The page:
The Foundation provides awards for research and education in the sciences and engineering. The awardee is wholly responsible for the conduct of such research and preparation of the results for publication. The Foundation, therefore, does not assume responsibility for the research findings or their interpretation. The Foundation welcomes proposals from all qualified scientists and engineers and strongly encourages women, minorities, and persons with disabilities to compete fully in any of the research and education related programs described here. In accordance with federal statutes, regulations, and NSF policies, no

person on grounds of race, color, age, sex, national origin, or disability shall be excluded from participation in, be denied the benefits of, or be subject to discrimination under any program or activity receiving financial assistance from the National Science Foundation. Facilitation Awards for Scientists and Engineers with Disabilities (FASED) provide funding for special assistance or equipment to enable persons with disabilities (investigators and other staff, including student research assistants) to work on NSF projects. See the program announcement or contact the program coordinator at (703) 306-1636. Privacy Act. The information requested on proposal forms is solicited under the authority of the National Science Foundation Act of 1950, as amended. It will be used in connection with the selection of qualified proposals and may be disclosed to qualified reviewers and staff assistants as part of the review process; to applicant institutions/grantees; to provide or obtain data regarding the application review process, award decisions, or the administration of awards; to government contractors, experts, volunteers, and researchers as necessary to complete assigned work; and to other government agencies in order to coordinate programs. See Systems of Records, NSF 50, Principal Investigators/Proposal File and Associated Records, and NSF-51, 60 Federal Register 4449 (January 23, 1995), Reviewer/Proposal File and Associated Records, 59 Federal Register 8031 (February 17, 1994). Public Burden. Submission of the information is voluntary. Failure to provide full and complete information, however, may reduce the possibility of your receiving an award. The public reporting burden for this collection of information is estimated to average 120 hours per response, including the time for reviewing instructions. Send comments regarding this burden estimate or any other aspect of this collection of information, including suggestions for reducing this burden, to Gail A. McHenry, Reports Clearance Officer, Information Dissemination Branch, National Science Foundation, 4201 Wilson Boulevard, Suite 245, Arlington, VA 22230. The National Science Foundation has TDD (Telephonic Device for the Deaf) capability, which enables individuals with hearing impairment to communicate with the Foundation about NSF programs, employment, or general information. To access NSF TDD, dial (703) 306-0090; for FIRS, 1-800-877-8339. This program is described in the Catalog of Federal Domestic Assistance category 47.049, Mathematical and Physical Sciences. OMB #3145-0058 P.T. 34 K.W. 1009000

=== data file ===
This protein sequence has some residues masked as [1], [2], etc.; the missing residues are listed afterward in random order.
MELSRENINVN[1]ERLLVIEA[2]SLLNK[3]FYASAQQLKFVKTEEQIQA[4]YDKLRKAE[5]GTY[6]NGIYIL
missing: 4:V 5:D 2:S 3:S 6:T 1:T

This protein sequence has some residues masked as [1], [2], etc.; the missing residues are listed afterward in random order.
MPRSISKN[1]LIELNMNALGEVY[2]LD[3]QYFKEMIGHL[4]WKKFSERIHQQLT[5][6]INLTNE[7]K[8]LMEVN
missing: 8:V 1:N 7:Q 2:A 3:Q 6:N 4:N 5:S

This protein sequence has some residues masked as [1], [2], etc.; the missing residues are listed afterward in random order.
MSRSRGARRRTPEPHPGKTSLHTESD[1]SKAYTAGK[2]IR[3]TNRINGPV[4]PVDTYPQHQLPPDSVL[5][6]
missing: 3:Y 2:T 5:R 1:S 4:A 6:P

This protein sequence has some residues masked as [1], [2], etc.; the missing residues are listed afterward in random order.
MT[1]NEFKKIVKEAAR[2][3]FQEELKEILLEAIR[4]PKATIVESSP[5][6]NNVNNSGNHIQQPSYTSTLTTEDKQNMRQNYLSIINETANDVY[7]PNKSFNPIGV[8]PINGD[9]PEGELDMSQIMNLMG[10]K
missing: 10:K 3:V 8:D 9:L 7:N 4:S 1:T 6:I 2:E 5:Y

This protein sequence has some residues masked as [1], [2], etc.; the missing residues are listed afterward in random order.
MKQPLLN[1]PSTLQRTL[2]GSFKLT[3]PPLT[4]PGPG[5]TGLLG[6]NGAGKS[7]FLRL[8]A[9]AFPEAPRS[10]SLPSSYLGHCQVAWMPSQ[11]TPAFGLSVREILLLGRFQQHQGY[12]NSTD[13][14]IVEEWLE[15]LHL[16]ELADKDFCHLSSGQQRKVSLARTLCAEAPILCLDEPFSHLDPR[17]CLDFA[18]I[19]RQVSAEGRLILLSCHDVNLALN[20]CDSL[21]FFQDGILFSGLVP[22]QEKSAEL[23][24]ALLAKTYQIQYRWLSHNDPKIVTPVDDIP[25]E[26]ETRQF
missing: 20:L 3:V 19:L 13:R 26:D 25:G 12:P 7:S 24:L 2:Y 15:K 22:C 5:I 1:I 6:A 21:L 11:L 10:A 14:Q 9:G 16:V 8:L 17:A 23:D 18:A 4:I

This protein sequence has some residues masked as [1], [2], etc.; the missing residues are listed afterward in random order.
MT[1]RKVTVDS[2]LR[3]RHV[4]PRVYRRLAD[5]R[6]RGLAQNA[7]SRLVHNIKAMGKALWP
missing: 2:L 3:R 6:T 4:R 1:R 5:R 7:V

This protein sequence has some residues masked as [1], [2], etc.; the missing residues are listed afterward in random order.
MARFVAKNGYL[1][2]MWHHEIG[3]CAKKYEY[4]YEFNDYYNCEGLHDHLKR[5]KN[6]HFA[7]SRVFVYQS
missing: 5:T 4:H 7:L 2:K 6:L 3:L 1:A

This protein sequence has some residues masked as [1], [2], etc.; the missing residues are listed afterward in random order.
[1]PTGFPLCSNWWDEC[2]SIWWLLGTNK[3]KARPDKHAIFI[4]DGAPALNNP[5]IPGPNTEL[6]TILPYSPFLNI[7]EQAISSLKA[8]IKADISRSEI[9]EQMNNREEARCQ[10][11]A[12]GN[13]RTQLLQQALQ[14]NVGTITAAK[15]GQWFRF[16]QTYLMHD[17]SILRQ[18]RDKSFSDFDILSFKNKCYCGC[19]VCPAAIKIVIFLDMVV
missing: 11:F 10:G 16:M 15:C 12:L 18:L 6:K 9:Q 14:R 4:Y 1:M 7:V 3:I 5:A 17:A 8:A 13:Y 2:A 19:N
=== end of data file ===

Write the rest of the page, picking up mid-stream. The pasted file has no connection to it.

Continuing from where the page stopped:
NSF 98-26 (Electronic Dissemination Only)